There are many websites about lesson plans for this book.

1.  http://www.bookrags.com/lessonplan/selected-poems-of-langston-hughes/intro.html

This site has it all from lesson plans to several types of test questions.  AWESOME site!!!

2.  http://www.webenglishteacher.com/hughes.html

This site covers the  many ideas for lessons for school courses.

   
If Not For The Cat Jack Prelutsky With students, I would read the story without showing the illustrations. I would, in advance, have each part of the story typed on a piece of paper. Each student would receive a different page, a few receiving the same animal.  The students would have to first look up any vocabulary words they did not know because some of the words are rather difficult. I would then have them guess the animal or creature, write the name, and draw a picture of it or find a picture online or in a magazine. Once the whole class was finished, I would read the story again and they could check their guesses. I would then have the students create a powerpoint or keynote slideshow to show their version of the book. I think the students would enjoy this project and putting together their own discoveries of the story. 3-5 Jessica Lear
Kick in the Head: An Everyday Guide to Poetic Forms, A
Selected by Paul B. Janeczko and illustrated by Chris Raschka 

Students can work through A Kick in the Head, focusing on a different poetic form each week.  Janeczko offers twenty-nine forms and there are thirty-six weeks in the school year, which would allow for a few off-weeks around breaks.  Starting with the couplet, students would write a poem in the form of the week and publish it on the course website or wiki.  Poetic forms are constraining enough, so students should be allowed the freedom to write whatever they’d like within the forms’ limitations...keeping it clean and school-appropriate, of course!  If you’re really industrious, you could compile an anthology of the best poetry of the year and have it bound to give to each of the students…or sell as a fundraiser!  Since the text suggests beginning and ending each day with a poem and that isn’t really realistic for a high school classroom, this would be a fun and effective way to incorporate poetry into the curriculum.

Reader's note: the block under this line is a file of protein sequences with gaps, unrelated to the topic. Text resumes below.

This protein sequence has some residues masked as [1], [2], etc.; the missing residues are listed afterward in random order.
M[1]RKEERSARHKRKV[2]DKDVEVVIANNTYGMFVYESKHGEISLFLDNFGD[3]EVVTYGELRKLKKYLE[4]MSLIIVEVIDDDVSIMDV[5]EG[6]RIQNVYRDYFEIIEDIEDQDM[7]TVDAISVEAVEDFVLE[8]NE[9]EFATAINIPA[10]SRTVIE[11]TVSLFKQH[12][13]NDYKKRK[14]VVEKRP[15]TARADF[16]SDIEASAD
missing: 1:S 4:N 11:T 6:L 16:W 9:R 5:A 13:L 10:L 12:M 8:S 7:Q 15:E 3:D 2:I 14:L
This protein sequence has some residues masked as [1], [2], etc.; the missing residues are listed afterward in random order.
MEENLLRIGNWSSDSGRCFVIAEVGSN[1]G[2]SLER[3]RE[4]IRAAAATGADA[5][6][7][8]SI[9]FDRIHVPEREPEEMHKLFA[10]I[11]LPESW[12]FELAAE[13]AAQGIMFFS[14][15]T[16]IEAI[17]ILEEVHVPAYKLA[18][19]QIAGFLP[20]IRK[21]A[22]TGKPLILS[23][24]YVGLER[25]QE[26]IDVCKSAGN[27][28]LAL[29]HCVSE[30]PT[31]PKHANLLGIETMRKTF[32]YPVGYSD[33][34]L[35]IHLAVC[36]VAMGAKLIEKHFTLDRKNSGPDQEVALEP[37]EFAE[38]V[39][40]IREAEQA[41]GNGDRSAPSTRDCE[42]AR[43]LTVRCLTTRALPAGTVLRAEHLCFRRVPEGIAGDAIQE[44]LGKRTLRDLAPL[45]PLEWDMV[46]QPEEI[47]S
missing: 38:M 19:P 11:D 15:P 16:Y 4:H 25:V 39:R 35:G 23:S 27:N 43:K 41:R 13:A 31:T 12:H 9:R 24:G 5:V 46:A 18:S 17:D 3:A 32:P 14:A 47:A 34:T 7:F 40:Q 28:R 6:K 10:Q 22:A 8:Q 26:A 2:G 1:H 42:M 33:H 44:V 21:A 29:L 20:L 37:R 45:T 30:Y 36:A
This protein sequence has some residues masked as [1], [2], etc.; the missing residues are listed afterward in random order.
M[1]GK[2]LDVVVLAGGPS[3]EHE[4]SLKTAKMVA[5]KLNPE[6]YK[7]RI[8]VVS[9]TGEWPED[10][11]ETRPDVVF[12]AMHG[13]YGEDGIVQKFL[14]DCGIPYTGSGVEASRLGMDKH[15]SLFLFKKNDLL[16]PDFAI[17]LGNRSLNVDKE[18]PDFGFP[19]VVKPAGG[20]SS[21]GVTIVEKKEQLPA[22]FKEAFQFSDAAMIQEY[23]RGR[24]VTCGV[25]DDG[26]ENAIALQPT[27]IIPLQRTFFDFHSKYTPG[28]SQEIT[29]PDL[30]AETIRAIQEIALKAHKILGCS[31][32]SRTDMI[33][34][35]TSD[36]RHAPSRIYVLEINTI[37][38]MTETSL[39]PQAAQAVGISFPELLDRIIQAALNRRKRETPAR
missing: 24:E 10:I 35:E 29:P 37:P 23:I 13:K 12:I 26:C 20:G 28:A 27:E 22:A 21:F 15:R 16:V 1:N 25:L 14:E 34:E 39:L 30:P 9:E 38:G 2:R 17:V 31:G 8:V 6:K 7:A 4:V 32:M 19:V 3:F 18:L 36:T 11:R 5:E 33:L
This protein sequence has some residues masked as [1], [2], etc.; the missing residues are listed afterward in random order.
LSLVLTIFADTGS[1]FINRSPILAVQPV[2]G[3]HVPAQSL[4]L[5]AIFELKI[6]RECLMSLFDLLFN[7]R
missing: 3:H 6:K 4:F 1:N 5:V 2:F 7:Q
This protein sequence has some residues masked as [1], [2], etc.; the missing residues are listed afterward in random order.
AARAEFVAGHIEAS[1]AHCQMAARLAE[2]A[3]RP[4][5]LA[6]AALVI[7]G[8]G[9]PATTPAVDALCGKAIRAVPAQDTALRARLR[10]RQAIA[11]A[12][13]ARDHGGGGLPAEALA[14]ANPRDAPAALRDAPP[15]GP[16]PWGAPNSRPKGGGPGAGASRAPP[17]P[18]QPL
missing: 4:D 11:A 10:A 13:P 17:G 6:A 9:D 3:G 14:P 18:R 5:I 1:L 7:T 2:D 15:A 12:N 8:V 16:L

Grades 9-12 Kate Hendrix 
Strega Nona  Tomie dePaola  This would also be a good book to introduce folk tales or tales from other countries. After reading the book aloud, you could discuss the moral of the story and extend that into asking the students they would do if they were in Anthony's place. Another fun activity to go with this story is to have the students create a help wanted poster like Strega Nona did. You can also read more about how Tomie dePaola came to write Strega Nona here:  http://www.tomie.com/books/spotlight_on_strega.html 2-3 Melissa Rahe
NightJohn
Gary Paulsen
This book could be used in the language arts classroom to have students create their own slave narrative. After reading the book students can create their own story that chronicles their life as if they were living on a plantation. This is a great way to have students create different dialect. They can also create dialogue and write in the same style that Paulsen does with Sarny. After completing the narratives the students could present their stories out loud to their peers.
5-12
Shakira Harris

Roll of Thunder, Hear My Cry

Mildred D. Taylor

The title of the book comes from a poem the author wrote and uses in the story.  As a final reflection of the book, students would write their own poem from the point of view of a character of their choice.  A rubric should be provided for students with specific requirements about their poems (requirements should vary by grade level).  Sharing and discussing these poems within small groups or literature circles would provide a great extension to understanding characters within the book.